In Paris, in the Rue Coquillière, Louis the Fifteenth being King of France—or rather the Pompadour holding sway thereover—there lived a witty, amiable fellow who plied the art of painting portraits in oils and pastels after the mediocre fashion that is called "pleasing." This Louis Vigée and his wife, Jeanne Maissin, moved in the genial enthusiastic circle of the lesser artists, passing through their sober day without undue excitement; for fame and wealth and the prizes of life were not for them. Boucher was lord of art; and La Tour and Greuze and Chardin were at the height of their genius; but honest Louis Vigée could but plod on at his pleasing portraits, and sigh that the gods had not borne to him the immortal flame.
Yet he was to come near to the glory of it—nearer than he thought. 'Twas a pity that he was robbed of the splendour of basking in the reflected radiance, and by a fish's bone.
It was to have its beginning in that year after the indolent but obstinate king, having fallen foul of his Parliaments in his game of facing-both-ways in the bitter strife 'twixt Church and people, patched up a peace with the Parliament men.
PLATE II.—MADAME VIGÉE LE BRUN AND CHILD
(In the Louvre)
In Vigée Le Brun's portrait of herself and her child we see in full career the Greek ideals that were come upon France—a France weary of light trifling with life, and of mere butterfly flitting from flower to flower.
Our worthy mediocre Vigée could remember the banished Parliament re-entering Paris in triumph on that fourth day of September in 1754 amidst the exultant shouts of the people; the clergy looking on with a scowl the while. On that same day was born to the Dauphin a son—the little fellow called the Duke de Berry—whom we shall soon see ascending the throne as the ill-starred Louis the Sixteenth, for the Dauphin was to be taken before the old king died.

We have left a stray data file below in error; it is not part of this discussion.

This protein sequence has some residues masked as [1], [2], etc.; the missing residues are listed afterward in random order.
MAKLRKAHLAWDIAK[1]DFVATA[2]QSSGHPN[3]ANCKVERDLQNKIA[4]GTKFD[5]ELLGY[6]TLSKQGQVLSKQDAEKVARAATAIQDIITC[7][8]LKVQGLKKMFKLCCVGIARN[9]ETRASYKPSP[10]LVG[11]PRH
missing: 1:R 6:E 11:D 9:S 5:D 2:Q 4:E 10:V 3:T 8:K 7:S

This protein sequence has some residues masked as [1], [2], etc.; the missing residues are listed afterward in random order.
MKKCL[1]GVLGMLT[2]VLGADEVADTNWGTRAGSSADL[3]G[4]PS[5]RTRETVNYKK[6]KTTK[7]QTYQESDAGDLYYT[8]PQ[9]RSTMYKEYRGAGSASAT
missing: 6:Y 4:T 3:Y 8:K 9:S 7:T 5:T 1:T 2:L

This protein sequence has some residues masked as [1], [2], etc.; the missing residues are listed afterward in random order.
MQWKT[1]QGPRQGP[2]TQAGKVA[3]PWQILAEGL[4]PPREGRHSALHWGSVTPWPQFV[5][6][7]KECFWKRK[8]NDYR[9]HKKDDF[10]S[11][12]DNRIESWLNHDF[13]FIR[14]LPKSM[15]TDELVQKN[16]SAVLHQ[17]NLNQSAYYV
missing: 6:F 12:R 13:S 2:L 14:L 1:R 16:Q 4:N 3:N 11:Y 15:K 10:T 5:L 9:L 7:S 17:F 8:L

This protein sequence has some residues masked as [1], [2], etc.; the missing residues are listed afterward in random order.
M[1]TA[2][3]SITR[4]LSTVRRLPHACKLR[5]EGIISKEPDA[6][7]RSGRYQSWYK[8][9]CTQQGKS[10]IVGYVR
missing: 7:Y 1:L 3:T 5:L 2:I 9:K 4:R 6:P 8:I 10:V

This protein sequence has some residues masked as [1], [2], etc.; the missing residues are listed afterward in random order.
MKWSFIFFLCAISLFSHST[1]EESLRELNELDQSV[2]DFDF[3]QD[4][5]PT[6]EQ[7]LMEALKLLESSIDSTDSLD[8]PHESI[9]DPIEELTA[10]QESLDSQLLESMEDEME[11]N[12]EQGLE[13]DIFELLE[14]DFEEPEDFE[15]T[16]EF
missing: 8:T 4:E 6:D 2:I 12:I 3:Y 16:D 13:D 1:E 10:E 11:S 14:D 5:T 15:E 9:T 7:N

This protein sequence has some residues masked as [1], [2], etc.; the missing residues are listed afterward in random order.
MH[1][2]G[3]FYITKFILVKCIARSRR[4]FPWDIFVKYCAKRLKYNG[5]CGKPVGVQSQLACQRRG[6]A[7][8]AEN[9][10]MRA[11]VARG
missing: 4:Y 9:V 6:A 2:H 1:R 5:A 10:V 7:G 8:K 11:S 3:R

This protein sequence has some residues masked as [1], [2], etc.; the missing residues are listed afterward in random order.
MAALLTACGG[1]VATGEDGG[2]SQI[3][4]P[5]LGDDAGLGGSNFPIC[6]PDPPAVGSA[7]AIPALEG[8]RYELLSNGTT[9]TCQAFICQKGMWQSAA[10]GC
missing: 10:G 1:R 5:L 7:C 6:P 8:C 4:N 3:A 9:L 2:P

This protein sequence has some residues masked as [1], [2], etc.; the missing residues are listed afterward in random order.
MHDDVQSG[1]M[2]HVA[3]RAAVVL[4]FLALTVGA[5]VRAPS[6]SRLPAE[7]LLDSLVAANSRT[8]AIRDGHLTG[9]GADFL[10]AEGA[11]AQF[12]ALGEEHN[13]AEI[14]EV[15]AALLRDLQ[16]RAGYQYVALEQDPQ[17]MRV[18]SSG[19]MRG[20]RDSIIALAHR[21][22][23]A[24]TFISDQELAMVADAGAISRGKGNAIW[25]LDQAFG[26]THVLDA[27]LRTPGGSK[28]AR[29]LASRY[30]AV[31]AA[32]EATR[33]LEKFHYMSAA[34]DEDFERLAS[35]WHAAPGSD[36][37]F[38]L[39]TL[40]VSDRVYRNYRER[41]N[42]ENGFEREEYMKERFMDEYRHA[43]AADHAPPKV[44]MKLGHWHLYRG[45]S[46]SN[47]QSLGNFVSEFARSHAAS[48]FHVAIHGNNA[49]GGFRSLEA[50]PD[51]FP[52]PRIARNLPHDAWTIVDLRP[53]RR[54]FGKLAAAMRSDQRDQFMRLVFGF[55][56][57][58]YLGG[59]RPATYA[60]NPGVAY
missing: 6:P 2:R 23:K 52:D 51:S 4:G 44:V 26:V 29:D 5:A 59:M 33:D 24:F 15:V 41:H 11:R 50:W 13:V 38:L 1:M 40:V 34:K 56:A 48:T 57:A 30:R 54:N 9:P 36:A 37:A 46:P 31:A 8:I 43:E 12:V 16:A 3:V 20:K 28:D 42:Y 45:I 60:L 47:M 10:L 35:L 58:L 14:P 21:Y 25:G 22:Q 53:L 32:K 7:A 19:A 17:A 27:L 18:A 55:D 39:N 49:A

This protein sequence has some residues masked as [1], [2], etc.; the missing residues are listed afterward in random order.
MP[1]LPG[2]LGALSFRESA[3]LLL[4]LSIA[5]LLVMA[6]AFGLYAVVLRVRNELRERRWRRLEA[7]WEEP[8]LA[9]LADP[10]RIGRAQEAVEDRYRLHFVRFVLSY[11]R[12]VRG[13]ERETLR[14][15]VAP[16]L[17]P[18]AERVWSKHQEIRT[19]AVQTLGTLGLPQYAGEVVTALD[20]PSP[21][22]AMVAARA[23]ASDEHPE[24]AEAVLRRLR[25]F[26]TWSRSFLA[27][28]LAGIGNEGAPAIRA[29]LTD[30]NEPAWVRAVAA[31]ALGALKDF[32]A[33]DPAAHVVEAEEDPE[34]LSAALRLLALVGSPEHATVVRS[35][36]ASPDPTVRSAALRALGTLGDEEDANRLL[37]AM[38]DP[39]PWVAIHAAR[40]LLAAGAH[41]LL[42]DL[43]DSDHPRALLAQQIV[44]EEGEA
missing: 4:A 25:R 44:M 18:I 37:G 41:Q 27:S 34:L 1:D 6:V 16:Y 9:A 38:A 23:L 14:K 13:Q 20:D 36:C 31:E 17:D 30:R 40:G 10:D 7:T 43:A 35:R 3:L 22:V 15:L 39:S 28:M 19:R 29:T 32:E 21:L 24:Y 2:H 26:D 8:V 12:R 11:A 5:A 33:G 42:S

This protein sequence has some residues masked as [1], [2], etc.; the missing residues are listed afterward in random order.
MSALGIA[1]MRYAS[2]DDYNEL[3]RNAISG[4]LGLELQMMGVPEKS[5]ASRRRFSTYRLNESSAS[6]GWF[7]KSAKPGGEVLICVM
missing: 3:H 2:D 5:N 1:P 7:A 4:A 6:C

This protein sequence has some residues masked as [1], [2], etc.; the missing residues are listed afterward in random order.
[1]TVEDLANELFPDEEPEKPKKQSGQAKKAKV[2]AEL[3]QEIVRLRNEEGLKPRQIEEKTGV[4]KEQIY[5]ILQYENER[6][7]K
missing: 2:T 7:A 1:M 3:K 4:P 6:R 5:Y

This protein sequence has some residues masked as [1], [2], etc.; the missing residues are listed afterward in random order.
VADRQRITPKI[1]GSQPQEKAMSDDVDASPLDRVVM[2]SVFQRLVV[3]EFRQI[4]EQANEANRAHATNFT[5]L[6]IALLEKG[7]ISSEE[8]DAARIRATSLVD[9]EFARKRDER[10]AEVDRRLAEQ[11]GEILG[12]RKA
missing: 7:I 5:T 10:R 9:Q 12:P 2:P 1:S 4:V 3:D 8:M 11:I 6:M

Honest waggish Vigée, painting industriously at his pleasing portraits, would recall it well; since, early in the following year, there was that to happen under his own modest roof which was to bring fame to his name, though he should not live to bask in its full glow.
On the 10th of April 1755 there was born to him a little girl-child, whom they christened Elizabeth Louise Vigée, or as she herself wrote it across the title-page of her Souvenirs, Louise Elizabeth Vigée. Into her little fingers Destiny set the skill that had been denied to her father; the flame was given to her. And by the whimsy of things, there was also born in far-away Vienna, in this same year of 1755, in the palace of the Emperors of Austria, a little princess whom they christened Marie Antoinette; who was to marry the little seven-month old princeling that lay sucking his thumb in the Royal palace near by, and thereby to become future Queen of France.
Like François Boucher, the great painter to the king, Elizabeth Vigée came to the pretty business with the advantage of being an artist's child; like him, she received her first lessons at an early age from her father; and, like him, she moved from earliest childhood in an atmosphere of art and artists....